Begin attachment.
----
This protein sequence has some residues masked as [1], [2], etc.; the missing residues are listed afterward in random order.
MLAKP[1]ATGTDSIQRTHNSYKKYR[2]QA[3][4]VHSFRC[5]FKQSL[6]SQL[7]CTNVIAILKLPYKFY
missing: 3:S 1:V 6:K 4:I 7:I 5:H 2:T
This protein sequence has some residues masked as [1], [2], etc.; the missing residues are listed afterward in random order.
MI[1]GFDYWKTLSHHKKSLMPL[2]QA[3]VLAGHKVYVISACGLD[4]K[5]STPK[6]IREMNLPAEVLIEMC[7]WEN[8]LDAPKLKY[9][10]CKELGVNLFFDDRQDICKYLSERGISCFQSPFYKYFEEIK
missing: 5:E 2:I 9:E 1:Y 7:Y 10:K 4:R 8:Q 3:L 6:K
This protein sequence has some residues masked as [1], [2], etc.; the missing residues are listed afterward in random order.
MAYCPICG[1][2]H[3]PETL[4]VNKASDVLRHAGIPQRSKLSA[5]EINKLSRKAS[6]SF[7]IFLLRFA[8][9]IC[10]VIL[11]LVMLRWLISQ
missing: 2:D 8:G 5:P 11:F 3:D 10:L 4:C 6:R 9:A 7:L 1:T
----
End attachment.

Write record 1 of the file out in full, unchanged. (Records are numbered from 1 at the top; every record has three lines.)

This protein sequence has some residues masked as [1], [2], etc.; the missing residues are listed afterward in random order.
MLAKP[1]ATGTDSIQRTHNSYKKYR[2]QA[3][4]VHSFRC[5]FKQSL[6]SQL[7]CTNVIAILKLPYKFY
missing: 3:S 1:V 6:K 4:I 7:I 5:H 2:T